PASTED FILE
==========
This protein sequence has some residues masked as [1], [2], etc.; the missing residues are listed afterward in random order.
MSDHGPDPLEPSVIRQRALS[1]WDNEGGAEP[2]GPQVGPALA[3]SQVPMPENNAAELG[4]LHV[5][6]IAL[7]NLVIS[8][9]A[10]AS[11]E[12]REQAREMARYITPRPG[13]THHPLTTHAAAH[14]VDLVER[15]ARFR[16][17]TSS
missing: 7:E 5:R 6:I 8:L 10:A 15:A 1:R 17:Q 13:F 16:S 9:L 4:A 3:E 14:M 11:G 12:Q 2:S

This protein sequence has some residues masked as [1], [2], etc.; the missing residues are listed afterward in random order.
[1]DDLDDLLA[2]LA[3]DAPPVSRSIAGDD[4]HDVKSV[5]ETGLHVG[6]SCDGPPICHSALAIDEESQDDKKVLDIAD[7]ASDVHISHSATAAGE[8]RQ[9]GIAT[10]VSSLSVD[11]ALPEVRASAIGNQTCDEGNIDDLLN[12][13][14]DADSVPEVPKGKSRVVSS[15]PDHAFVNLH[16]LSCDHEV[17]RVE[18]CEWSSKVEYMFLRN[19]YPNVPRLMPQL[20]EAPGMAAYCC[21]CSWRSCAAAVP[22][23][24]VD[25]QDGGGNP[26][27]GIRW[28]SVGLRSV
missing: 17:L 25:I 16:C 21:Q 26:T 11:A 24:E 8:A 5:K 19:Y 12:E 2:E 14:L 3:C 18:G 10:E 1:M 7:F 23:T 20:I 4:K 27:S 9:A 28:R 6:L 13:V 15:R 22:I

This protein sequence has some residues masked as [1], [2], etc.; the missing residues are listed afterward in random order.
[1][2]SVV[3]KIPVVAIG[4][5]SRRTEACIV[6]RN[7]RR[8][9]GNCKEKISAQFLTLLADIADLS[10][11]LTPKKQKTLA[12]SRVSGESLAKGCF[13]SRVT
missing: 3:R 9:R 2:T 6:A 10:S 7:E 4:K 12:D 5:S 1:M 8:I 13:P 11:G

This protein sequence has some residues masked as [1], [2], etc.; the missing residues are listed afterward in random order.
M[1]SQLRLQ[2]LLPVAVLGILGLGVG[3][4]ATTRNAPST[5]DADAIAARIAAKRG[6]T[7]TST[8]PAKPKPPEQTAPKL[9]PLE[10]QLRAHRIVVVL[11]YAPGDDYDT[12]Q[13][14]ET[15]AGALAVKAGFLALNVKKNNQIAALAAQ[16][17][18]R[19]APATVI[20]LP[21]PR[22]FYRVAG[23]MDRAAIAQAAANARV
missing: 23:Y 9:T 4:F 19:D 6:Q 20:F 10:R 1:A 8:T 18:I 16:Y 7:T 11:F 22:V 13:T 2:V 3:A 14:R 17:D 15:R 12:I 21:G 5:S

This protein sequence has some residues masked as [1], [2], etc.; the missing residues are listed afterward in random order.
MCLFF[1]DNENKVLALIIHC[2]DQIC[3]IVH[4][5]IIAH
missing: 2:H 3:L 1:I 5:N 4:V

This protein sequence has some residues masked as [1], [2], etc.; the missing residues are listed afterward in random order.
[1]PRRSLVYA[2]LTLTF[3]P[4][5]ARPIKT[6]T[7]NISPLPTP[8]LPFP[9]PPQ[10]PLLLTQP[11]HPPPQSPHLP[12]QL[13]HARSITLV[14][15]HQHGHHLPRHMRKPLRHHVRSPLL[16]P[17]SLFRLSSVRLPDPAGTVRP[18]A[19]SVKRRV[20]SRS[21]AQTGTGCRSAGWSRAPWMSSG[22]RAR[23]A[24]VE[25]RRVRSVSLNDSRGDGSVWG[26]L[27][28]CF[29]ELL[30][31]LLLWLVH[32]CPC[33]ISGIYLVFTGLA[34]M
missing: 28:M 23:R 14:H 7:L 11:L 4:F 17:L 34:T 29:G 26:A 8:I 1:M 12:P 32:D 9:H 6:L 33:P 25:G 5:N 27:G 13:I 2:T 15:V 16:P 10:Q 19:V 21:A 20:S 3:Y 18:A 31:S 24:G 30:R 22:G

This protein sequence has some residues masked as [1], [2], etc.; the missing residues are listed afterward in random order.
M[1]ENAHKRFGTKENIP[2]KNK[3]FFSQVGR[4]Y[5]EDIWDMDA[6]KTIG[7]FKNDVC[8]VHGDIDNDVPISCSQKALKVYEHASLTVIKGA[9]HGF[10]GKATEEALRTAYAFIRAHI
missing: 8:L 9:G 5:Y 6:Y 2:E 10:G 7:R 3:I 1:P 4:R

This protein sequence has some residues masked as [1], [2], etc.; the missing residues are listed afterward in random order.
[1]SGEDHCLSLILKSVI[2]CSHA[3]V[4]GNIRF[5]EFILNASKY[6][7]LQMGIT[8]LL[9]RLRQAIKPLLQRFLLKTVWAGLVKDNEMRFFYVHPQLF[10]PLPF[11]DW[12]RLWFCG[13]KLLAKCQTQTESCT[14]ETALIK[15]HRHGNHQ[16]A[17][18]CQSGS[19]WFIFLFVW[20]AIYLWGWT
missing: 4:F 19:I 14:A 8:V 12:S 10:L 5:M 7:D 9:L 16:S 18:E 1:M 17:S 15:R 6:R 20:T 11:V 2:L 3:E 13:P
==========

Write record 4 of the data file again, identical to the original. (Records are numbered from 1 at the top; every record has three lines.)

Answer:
This protein sequence has some residues masked as [1], [2], etc.; the missing residues are listed afterward in random order.
M[1]SQLRLQ[2]LLPVAVLGILGLGVG[3][4]ATTRNAPST[5]DADAIAARIAAKRG[6]T[7]TST[8]PAKPKPPEQTAPKL[9]PLE[10]QLRAHRIVVVL[11]YAPGDDYDT[12]Q[13][14]ET[15]AGALAVKAGFLALNVKKNNQIAALAAQ[16][17][18]R[19]APATVI[20]LP[21]PR[22]FYRVAG[23]MDRAAIAQAAANARV
missing: 23:Y 9:T 4:F 19:D 6:Q 20:F 10:R 1:A 8:T 18:I 16:Y 7:T 11:F 22:V 13:T 2:V 3:A 14:R 17:D 15:R 12:I 21:G 5:S